Oh well, France is left, right?

15 Comments
  1. I agree with the piece. The most egregious of issues is the encroachment into private property. Although I will almost always choose a smoke free place to eat I would rather that that status was the property owners decision. Now, having said that, smokers could take a large step in how they are viewed if they did not treat the world as their ashtray. I know that lots of people throw trash around but it is the attitude that their (smokers) refuse is not litter that is confounding. You don’t role your window down and throw out a coffee cup or dirty diaper and think it’s OK, you know it’s wrong. Many, too many, smokers actually think that their refuse is ‘different”.

  2. “[…]The excess risk increases with increasing exposure. Furthermore, other published meta-analyses of lung cancer in never-smokers exposed to secondhand tobacco smoke at the workplace have found a statistically significant increase in risk of 12–19%. This evidence is sufficient to conclude that involuntary smoking is a cause of lung cancer in never-smokers.”

    http://www-cie.iarc.fr/htdocs/monographs/vol83/02-involuntary.html

    Aside from statistics like these, there are other good reasons to discourage people from smoking:

    http://www.berkeley.edu/news/berkeleyan/1998/0916/smoking.html

    I personally dont feel offended when in a bar around people who smoke, and though I dont advocate blanket bans on “public smoking”, I often appeciate the lack of having to wash my hair every time I step out of a room in which there are smokers present…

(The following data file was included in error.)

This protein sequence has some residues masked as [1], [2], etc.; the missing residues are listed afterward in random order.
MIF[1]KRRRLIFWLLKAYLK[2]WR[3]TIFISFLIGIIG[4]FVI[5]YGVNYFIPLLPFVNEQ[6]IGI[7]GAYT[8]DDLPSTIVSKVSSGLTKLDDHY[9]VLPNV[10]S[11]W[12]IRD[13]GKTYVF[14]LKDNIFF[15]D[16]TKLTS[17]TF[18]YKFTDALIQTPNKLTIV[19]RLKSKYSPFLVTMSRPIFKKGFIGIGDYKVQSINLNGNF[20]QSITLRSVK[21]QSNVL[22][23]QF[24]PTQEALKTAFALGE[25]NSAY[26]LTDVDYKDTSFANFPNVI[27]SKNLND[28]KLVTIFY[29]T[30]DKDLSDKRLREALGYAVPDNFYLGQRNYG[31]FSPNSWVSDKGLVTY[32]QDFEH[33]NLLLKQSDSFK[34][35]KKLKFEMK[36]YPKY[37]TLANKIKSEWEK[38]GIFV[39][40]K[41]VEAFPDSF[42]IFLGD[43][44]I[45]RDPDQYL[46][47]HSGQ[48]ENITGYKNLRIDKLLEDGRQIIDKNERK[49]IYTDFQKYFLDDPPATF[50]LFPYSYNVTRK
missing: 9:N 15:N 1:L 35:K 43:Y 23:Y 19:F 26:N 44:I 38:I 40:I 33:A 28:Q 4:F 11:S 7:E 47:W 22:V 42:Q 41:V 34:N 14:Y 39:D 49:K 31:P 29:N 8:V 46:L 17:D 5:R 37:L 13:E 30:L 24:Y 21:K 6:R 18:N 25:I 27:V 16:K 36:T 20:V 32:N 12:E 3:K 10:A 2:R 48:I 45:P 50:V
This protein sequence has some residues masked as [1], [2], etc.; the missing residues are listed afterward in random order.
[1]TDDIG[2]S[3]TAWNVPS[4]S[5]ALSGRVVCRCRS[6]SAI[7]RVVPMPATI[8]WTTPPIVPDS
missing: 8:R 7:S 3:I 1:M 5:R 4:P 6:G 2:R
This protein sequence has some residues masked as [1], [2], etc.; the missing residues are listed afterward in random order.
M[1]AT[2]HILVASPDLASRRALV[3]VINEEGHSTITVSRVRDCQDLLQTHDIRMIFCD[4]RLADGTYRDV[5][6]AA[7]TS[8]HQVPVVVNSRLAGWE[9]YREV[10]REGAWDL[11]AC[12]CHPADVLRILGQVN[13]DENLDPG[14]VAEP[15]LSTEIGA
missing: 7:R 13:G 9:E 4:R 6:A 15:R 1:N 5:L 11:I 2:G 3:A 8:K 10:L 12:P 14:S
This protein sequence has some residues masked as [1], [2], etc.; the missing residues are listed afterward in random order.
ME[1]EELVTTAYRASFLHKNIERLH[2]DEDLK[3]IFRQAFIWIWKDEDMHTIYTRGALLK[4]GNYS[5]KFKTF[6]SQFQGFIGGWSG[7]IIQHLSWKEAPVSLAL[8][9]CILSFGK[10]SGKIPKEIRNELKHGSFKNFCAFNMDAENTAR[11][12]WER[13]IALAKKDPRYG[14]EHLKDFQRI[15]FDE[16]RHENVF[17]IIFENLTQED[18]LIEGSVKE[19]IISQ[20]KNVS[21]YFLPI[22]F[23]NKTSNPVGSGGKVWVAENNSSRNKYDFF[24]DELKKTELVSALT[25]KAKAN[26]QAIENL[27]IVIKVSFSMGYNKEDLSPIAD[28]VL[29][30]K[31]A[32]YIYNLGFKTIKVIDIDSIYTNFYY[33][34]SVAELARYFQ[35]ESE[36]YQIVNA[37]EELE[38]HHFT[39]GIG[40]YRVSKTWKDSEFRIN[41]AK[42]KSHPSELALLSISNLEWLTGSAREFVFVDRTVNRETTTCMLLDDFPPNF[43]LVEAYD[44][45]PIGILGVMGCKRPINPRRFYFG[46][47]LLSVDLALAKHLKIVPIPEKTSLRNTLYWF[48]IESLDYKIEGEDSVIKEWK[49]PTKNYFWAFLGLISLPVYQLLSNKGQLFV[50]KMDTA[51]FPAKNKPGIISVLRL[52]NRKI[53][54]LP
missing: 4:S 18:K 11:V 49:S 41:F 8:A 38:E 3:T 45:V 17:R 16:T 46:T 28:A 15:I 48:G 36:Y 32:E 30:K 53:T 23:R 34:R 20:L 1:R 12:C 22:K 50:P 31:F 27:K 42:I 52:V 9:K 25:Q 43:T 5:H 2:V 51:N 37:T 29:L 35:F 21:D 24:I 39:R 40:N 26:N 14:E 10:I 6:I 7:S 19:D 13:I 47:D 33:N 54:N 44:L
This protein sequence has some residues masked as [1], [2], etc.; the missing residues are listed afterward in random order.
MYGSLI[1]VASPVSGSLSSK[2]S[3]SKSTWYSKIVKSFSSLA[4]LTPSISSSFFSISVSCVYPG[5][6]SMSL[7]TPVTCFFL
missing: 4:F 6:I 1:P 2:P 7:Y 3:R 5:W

3. I wouldn’t be so sure about being forced to not smoke in your home. If the government can tell a privately owned business what it can and can’t allow inside its walls, then at some point they will be telling you what you can and can’t do inside your own home.

    Personally I do not enjoy being around smokers, but most eating places I go to have non-smoking and smoking sections and that’s fine with me. If I go to a bar it is my job to understand that I might be around smokers. I can chose to go or not. But it is my responsibility, not the governments job to make that decision. We all know that smoking can be bad for your health and if around enough second-hand smoke it could be bad for your health. I doubt very much, however, that for the brief time that most people are around the second-hand smoke in bars it is going to devastate their health. Probably eating the food from those restaurants/bars or the alcohol will be much worse than the second-hand smoke to your health.

  4. i was in montreal recently, thier ban goes into effect this may. not sure if it is a city-wide ban or all of quebec.

    personally, though i recognize it as a slippery slope and have reservations.. it has made my going out here so much better in california that i support it.

    i thouroughly understand why you do not. just sayin, that’s all. and terry, it depends on how much time you spend in bars ;-l

  5. It is not an issue of public health and to support anti-smoking laws because it makes your life more pleasant is very shallow.

    The issue is property rights. A bar or restaurant is private – NOT public – property, as is an office building or any other facility not paid for with tax payer money.

    People as individuals are responsible for their own health – not the government. If you as an individual do not want to eat or drink with smokers then spend your money at a non-smoking establishment.

    Capitalistic market forces will reflect the will of the people. The demand for smoking or non-smoking establishments will determine how many of what type the local market can support.

    What happens when the public health Nazis decide to ban fried foods from these “public” establishments?

  6. I agree with the above comment on smokers littering; the number of ciggarette butts around is ridiculous. Regardless, streets are public property, and bars aren’t. The government can f*** off of the bars.